Migraine, certain drugs, and epilepsy can also cause visual distortions, although these distortions often differ from the kind seen in Alice in Wonderland syndrome in both etiology and symptomatology, Dr. Heilman told Neurology Today.

“Many patients with visual migraine have hallucinations, where they may see things such as wavy lines and colors. These symptoms are thought to be related to physiologic changes in the occipital cortex, the vision portion of the brain. The areas of the brain that appear to generate memories or representations of the body are in the posterior parietal-occipital region or the posterior temporal occipital region; migraine may cause alterations in these regions.”

Dr. Heilman also noted that “occasionally, patients with focal epilepsy may perceive items as looking larger (macroscopia) or smaller (microscopia) than their actual size.”

Alice in Wonderland syndrome might manifest in individuals who seek surgery to correct body parts that may seem to them to be too small or too large, according to Dr. Heilman. “Clearly, people with anorexia nervosa see themselves as obese, and many people who get plastic surgery see their body parts as more malformed than do other people and thus often get operations such as rhinoplasty,” he said.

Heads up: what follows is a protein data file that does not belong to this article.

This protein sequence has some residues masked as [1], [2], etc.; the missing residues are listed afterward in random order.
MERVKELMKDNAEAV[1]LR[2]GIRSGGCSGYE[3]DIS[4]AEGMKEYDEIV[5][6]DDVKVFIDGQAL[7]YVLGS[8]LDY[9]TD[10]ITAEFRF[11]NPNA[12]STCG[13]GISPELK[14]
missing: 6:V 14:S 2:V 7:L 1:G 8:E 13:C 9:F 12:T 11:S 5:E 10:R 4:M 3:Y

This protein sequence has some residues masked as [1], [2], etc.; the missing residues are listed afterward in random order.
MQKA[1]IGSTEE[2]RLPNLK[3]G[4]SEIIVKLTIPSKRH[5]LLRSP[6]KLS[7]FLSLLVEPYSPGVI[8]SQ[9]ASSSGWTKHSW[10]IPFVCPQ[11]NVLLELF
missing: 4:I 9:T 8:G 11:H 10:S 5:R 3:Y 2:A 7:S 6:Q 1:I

“However, these distortions may have another mechanism,” Dr. Heilman noted. “When a person focuses on an object or portion of an object, certain characteristics of that object — such as size — may look bigger or smaller than an equal-sized object that is unattended.

“For example, when you drive down a road you have never been on before, it appears longer than when you return on this same road. The reason for this misperception is that when it is novel, you pay more attention to the road. We are now testing the hypothesis that people who see their body or parts of the body as being larger than they actually are may be continually focusing attention on these body parts.”

Back in Wisconsin, John Robert Lanska, the youngest poster presenter this year, is focusing on his future. He plans to attend University of Wisconsin at Eau Claire in the fall, and major in chemistry and jazz piano. Having earned several highly competitive merit-based scholarship awards, including the Wisconsin Academic Excellence Scholarship award and the Herb Kohl Foundation Excellence Scholarship, he is well on his way. He hopes eventually to follow his father into medicine but neurology is not currently the top choice; for now, he has his sights on cardiology or sports medicine.

©2012 American Academy of Neurology